Road to Ithaca
I’ve always wanted to be a star. A famous writer that sells millions of books. A musician playing beautifully for tens of thousands. A winner of trophies that were impossibly hard to get. Stardom meant to be loved, successful, to have arrived at the top, where what I did was excellent, and I would finally be good enough. Alternatively, I would settle for a Nobel Prize or a Pulitzer, or approaching the spiritual depth of His Holiness, the Dalai Lama.
Getting started towards excellence takes talent or inclination, parents pushing in the right direction, or simple curiosity to embark on a journey. Moving forward takes practice. Lots of it. Hours and years and mountains of it. With practice, improvement is inevitable, and with practice done right(1), noticeable progress never stops. Sounds good, right?
Actually “making it” takes a lot more than that. In fact, so much more, that I will present these qualities in list form.
- Passion. A deep burning, lasting passion. The kind of passion most people desire for their marriage and only a few ever experience for more than a few years. Passion that overarches setbacks and hardships, that sits so deep that you would have to rip out the soul to destroy it. Passion that lasts for a lifetime.
- Single-minded dedication towards the Holy Grail that will overcome obstacles and refuses to be moved by tears. The willingness to leave everything else at the wayside when necessary. This may sometimes turn into …
- Sacrifice. This does not need explanation.
- Inspiration. We know it when we experience it. It’s what makes a piece of music that we’ve heard a thousand times sound brand new when it’s played by Isaac Stern.
- Faith. An unshakeable faith in one’s own ability to get there. Believing one is worthy and able to complete the journey. A faith so strong it overcomes the sleepless nights of doubt, the inevitable setbacks, and the scathing reviews of the critics.
- Finally, making it takes what we call “social skills”. The word “skills” implies that this can be learned, which to some extent is true. “Social techniques” can certainly be learned—connecting with people, relaxed conversation, knowing the right way to converse with anyone; but mostly, it’s about being confident of one’s own right to take up as much space as the next person—and then some.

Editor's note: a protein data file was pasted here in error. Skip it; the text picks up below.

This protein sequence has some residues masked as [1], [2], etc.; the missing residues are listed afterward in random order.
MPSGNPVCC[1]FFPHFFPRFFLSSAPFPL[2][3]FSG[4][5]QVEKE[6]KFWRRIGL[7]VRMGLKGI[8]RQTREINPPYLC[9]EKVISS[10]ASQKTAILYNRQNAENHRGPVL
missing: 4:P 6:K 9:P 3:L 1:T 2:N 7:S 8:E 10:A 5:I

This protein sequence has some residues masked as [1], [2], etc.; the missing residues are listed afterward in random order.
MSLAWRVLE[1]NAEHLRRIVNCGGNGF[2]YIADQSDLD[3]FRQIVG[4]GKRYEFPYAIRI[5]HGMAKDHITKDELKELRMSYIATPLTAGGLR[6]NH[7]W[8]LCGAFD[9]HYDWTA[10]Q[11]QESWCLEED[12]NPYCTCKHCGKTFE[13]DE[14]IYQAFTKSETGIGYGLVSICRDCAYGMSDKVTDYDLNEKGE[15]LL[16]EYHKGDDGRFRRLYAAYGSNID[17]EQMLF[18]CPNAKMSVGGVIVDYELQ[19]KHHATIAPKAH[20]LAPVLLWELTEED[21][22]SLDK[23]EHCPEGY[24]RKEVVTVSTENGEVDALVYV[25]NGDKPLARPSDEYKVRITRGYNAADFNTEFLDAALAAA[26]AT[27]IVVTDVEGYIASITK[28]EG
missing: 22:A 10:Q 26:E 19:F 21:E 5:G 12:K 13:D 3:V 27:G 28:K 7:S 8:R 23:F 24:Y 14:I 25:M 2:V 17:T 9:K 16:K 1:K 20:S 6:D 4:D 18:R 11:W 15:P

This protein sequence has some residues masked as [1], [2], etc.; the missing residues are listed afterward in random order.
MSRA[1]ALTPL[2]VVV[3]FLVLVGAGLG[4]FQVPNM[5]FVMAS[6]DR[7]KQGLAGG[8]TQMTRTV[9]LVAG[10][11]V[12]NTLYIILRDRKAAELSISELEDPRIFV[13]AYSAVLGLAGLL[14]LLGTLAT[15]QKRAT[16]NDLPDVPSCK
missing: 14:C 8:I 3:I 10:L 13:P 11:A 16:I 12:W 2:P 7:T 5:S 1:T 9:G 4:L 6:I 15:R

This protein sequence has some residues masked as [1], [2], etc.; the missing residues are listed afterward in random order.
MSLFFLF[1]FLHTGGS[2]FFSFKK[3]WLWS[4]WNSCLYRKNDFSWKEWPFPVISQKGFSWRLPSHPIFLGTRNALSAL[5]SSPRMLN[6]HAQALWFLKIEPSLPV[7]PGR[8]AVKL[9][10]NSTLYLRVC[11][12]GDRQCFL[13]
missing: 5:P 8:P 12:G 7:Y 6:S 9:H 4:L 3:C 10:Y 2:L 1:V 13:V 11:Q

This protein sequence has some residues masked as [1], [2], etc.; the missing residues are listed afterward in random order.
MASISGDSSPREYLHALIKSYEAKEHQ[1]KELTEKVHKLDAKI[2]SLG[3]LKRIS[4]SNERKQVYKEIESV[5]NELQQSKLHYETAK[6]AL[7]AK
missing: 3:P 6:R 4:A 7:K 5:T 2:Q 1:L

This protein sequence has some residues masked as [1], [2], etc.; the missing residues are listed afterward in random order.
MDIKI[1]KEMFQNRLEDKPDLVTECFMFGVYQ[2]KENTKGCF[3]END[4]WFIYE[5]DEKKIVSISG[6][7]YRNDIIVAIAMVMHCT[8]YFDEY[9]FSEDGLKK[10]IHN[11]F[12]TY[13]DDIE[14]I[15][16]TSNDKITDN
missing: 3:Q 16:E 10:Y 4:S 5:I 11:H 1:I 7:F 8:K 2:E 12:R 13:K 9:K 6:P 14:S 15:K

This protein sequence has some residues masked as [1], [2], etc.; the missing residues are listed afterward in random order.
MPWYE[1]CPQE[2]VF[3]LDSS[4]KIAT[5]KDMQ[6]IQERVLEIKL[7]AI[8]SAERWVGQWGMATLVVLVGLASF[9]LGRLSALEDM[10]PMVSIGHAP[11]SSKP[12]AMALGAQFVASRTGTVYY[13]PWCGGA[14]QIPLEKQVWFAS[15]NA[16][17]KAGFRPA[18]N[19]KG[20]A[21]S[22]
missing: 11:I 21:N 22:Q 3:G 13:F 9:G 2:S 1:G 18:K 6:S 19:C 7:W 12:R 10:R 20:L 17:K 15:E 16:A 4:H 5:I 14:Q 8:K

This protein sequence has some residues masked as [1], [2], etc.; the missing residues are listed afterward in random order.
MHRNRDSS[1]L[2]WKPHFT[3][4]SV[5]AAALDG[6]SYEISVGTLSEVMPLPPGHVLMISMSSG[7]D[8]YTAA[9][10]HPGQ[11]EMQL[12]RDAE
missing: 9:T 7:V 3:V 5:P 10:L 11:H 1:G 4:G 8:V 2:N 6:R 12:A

Last November I put my guitar away, abandoning my daily practice, and all my dreams of ever being a respected musician. Exactly because of focused, sustained, and serious daily practice it had become very clear to me that while over the course of another ten years, I might achieve some level of technical competence, I do not have what it takes to get beyond playing by myself in my living room. I do not have any of the qualities in the list above. (2)
You may say, like many others, “Why don’t you play just for your own enjoyment?”
I do, sometimes. I do not play well enough to “just play.” I do not play well enough—both technically as well as socially— to play with other people, which would be my greatest enjoyment. And it’s really, really hard to admit that your dreams are just … dreams … and then let go of them without bitterness.
Tonight I was driving to my Tae Kwon Do class. I am not particularly good at that either, but I figure, if I keep going at it, eventually, I’ll get a black belt, even if it will take me longer than anyone else. It would be awesome to become a Master of Basics some day, but that’s not why I go to class. I go to class because I love the practice, my amazing teacher, and my wonderful classmates.
My next thought? “I miss guitar practice.”
I miss the ritual of sitting down and tuning my instrument, enjoying the increasing accuracy of my pitch. I miss choosing a piece of music or a song and figuring out how to play it. There is nothing like the process of going from “this is impossible” to getting a few bars of “this is what it’s meant to sound like”. I love just playing scales, slow and a bit faster, stringing the notes, and then make up my own scales and patterns and taste their tension and release. Scales are one of the great achievements of humanity.
I love the Road of practicing music, but there is no Road to Ithaca(3) without an Ithaca to arrive at. What I have to write on my forehead is that the only thing that’s important about Ithaca is that it exists. I don’t think I have yet chosen the right Ithaca to travel towards.
(1) The Art of Daily Practice by Nicholas Tozier
(2) I do not have these qualities in writing either, yet write for a living. I love writing, and I am good at it. The qualities are for going beyond that.
(3) The Road to Ithaca by C.P. Cavafy